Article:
Most of the empirical work on executive compensation investigates the role of contemporaneous performance measures in setting cash compensation, ignoring the relevance of past performance measures and the structure of cash compensation. In our paper, The Relation between CEO Compensation and Past Performance, forthcoming in The Accounting Review, we focus on the relation between cash compensation components (salary and bonus) and past performance measures as signals of a CEO’s ability.
We first develop a simple two-period principal-agent model with moral hazard and adverse selection. Our model suggests that salary is adjusted to meet the reservation utility and information rent, and is positively correlated over time to reflect ability. Bonus serves to address moral hazard and adverse selection problems by separating agents into contracts with different levels of risk. Agents are screened and receive different bonus arrangements according to their types. The higher an agent’s type, the more sensitive his bonus is to contemporaneous performance. A higher ability agent receives a larger portion of his compensation in the form of bonus and less as salary. For a given agent, salary increases with his past performance and higher current salary predicts higher future performance. Current bonus, however, is negatively correlated with both past and future performance.
We then test theoretical predictions using CEO compensation data from 1993-2006. Consistent with the predictions, we find that salary (bonus) is positively (negatively) associated with past performance for continuing CEOs. We also find that while current salary is positively associated with future performance, current bonus is not.
For newly appointed CEOs, we find that salary is positively related to the past performance of his old firm, but unrelated to the past performance of his new firm. In addition, we find that the future performance of his new firm is positively associated with his current salary (but not his current bonus) at the new firm, after controlling for current and past performance. Our results are robust to controlling for the new CEO’s tenure, old position, internal versus external hire, “ability score,” and industry representation of the old firm. We also find that as a new CEO’s tenure increases, the association between his salary and his new firm’s performance becomes stronger while the association between the CEO’s current salary and his performance at his old firm becomes weaker. Internally promoted CEOs tend to receive larger salaries and smaller bonuses than external CEOs. Finally, we find that the weight on past performance at the old company in the salary regression is higher for new CEOs hired from the same industry.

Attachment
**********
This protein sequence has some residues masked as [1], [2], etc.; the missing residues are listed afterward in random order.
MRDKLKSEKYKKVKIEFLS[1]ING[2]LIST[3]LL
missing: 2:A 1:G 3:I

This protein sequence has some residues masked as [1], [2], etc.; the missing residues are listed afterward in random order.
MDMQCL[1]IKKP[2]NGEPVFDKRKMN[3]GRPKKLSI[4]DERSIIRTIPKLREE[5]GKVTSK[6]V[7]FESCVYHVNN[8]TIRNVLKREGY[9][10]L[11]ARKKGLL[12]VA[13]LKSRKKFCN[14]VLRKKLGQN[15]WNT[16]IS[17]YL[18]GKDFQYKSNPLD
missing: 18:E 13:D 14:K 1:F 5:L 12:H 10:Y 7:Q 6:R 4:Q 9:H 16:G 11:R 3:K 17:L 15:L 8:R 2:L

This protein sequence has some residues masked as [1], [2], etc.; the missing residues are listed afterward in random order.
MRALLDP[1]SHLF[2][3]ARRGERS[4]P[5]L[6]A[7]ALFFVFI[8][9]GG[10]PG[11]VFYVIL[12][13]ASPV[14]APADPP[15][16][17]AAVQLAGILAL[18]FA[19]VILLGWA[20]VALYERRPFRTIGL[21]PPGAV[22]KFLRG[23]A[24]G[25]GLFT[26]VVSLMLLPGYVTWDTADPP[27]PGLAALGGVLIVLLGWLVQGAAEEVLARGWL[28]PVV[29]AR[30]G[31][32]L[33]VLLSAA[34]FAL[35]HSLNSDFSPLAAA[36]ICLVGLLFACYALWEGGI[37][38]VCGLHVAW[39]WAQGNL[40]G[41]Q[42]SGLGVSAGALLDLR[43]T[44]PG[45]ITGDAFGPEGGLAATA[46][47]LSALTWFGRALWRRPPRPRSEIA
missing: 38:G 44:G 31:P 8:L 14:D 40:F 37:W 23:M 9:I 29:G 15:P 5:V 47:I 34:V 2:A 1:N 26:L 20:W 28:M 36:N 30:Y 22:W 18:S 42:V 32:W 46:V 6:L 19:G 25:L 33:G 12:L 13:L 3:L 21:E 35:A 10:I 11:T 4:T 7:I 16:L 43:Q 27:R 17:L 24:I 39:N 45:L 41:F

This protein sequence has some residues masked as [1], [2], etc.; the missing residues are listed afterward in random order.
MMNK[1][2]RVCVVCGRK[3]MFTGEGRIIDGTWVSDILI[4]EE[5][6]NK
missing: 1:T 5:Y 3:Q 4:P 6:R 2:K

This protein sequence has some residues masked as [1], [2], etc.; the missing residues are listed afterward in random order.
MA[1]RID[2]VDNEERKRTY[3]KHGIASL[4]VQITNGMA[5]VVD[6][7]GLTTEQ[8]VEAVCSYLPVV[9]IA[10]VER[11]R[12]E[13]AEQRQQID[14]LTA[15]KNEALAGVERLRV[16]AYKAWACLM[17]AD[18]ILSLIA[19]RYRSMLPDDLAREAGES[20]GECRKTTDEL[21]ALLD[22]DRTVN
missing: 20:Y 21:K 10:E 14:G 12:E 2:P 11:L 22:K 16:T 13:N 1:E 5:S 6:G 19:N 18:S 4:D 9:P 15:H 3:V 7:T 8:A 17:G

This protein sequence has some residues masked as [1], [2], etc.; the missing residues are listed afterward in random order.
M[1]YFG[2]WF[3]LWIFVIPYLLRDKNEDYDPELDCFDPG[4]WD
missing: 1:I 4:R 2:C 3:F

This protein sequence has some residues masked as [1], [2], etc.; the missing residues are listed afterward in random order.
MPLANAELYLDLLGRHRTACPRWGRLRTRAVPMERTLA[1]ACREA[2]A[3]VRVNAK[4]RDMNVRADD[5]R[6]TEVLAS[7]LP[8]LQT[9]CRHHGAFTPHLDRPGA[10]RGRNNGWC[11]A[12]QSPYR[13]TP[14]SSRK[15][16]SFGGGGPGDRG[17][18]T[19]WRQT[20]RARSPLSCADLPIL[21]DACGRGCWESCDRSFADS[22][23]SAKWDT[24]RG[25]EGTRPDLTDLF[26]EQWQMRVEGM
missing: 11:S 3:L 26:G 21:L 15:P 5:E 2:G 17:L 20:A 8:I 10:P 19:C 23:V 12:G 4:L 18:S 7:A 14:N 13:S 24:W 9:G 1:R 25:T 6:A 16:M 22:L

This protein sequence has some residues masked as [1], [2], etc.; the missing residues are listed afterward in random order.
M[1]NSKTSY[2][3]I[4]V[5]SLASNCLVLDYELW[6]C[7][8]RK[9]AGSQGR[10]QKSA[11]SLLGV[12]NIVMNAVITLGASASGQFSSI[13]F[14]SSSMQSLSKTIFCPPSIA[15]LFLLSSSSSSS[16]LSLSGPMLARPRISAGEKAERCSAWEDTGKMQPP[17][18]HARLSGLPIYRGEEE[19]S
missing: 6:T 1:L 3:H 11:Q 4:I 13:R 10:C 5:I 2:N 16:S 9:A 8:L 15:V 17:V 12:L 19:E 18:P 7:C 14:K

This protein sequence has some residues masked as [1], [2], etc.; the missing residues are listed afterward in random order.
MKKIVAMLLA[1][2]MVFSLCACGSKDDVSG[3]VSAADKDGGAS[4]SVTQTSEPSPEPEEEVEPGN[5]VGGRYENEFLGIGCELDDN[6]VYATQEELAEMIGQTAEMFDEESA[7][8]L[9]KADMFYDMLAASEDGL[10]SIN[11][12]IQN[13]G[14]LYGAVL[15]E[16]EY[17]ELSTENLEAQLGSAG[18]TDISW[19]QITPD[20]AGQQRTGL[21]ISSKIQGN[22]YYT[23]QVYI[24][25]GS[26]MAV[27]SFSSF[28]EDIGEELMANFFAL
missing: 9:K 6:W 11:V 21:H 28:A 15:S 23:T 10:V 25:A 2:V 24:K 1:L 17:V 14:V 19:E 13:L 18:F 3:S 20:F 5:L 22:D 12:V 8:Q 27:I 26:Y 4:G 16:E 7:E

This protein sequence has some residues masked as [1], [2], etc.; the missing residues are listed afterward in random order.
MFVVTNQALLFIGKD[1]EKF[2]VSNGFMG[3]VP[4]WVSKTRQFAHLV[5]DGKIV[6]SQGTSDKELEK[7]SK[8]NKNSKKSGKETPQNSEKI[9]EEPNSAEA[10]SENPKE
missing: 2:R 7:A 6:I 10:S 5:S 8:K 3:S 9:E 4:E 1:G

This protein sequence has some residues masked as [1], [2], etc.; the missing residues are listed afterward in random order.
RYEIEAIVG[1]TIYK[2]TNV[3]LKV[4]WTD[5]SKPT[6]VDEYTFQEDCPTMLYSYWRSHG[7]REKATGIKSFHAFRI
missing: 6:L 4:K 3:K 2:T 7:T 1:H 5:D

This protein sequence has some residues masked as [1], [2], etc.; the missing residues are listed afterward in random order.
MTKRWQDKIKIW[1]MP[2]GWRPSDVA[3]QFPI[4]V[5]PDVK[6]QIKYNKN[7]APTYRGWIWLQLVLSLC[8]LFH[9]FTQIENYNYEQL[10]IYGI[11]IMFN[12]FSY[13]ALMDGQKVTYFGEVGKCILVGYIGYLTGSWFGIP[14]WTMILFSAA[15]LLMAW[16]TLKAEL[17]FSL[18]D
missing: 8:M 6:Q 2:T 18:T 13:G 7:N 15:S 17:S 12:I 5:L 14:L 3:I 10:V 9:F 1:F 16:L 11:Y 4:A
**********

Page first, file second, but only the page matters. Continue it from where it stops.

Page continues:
Our analysis emphasizes the importance of considering past, contemporaneous, and future performance in examining efficient contracting. It also demonstrates the need to distinguish the relation between performance measures and different components of compensation (salary and bonus) because they serve two different though related purposes: (1) to provide the appropriate levels of incentives to screen and motivate agents and (2) to provide agents with their reservation utility based on information on their ability. Third, our study focuses on the relation between new CEO compensation and his performance at both his old and his new firm, which has not been fully investigated in prior research.
The paper is available for download at here.